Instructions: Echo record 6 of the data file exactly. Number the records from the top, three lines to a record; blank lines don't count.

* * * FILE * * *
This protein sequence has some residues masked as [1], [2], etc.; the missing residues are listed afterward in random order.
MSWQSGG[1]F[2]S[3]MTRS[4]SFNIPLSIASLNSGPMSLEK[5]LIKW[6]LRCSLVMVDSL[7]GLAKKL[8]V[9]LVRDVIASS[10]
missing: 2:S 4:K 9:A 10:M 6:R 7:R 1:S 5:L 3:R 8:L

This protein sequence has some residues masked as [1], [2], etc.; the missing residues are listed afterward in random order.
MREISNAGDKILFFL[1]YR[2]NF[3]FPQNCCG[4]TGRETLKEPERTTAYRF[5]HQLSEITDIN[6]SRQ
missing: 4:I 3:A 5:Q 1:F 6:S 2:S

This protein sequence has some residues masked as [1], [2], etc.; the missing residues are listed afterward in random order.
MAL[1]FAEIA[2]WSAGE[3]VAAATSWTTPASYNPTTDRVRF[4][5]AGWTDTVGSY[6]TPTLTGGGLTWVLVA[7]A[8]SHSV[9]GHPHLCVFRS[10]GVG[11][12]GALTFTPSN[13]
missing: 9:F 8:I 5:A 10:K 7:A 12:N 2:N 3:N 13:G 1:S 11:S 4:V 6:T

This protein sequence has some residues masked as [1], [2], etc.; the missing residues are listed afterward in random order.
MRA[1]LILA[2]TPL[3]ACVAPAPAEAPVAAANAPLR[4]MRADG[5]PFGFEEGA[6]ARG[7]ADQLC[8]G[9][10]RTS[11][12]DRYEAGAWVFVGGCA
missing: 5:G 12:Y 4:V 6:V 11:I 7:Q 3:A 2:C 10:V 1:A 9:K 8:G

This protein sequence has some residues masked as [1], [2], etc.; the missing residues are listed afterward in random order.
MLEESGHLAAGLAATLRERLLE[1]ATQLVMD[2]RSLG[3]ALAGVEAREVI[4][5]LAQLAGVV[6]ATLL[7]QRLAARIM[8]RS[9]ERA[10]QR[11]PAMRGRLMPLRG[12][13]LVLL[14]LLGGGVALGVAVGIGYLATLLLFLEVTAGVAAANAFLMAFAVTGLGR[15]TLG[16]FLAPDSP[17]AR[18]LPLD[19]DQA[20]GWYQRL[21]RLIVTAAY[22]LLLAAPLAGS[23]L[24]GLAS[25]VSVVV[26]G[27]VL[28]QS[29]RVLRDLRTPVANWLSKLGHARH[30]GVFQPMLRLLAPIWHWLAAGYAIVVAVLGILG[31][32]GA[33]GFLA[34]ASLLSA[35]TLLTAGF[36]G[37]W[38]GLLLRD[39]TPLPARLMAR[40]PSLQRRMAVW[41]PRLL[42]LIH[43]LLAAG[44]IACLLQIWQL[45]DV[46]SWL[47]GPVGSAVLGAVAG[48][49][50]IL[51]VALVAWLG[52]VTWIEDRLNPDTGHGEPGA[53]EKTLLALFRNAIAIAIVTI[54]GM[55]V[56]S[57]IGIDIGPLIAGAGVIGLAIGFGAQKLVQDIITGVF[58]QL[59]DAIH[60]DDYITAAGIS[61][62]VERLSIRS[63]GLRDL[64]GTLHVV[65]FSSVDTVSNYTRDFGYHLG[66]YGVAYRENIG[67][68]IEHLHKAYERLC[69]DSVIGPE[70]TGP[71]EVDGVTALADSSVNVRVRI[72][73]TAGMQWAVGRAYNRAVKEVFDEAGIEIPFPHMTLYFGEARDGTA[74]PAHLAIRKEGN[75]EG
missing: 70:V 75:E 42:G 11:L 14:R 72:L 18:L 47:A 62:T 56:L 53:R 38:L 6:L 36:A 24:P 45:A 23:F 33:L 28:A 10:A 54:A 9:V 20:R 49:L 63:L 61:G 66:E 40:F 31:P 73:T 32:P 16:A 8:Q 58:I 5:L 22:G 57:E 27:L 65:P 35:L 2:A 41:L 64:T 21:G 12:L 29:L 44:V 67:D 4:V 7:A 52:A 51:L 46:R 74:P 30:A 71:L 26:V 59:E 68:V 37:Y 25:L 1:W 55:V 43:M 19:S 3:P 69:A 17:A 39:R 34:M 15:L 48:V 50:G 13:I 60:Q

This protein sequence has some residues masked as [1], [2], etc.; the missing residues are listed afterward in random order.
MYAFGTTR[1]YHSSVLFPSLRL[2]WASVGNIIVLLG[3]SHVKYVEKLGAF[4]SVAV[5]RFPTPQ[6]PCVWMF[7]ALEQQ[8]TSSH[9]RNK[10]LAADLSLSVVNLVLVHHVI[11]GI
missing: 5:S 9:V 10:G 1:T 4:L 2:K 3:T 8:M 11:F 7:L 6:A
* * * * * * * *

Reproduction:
This protein sequence has some residues masked as [1], [2], etc.; the missing residues are listed afterward in random order.
MYAFGTTR[1]YHSSVLFPSLRL[2]WASVGNIIVLLG[3]SHVKYVEKLGAF[4]SVAV[5]RFPTPQ[6]PCVWMF[7]ALEQQ[8]TSSH[9]RNK[10]LAADLSLSVVNLVLVHHVI[11]GI
missing: 5:S 9:V 10:G 1:T 4:L 2:K 3:T 8:M 11:F 7:L 6:A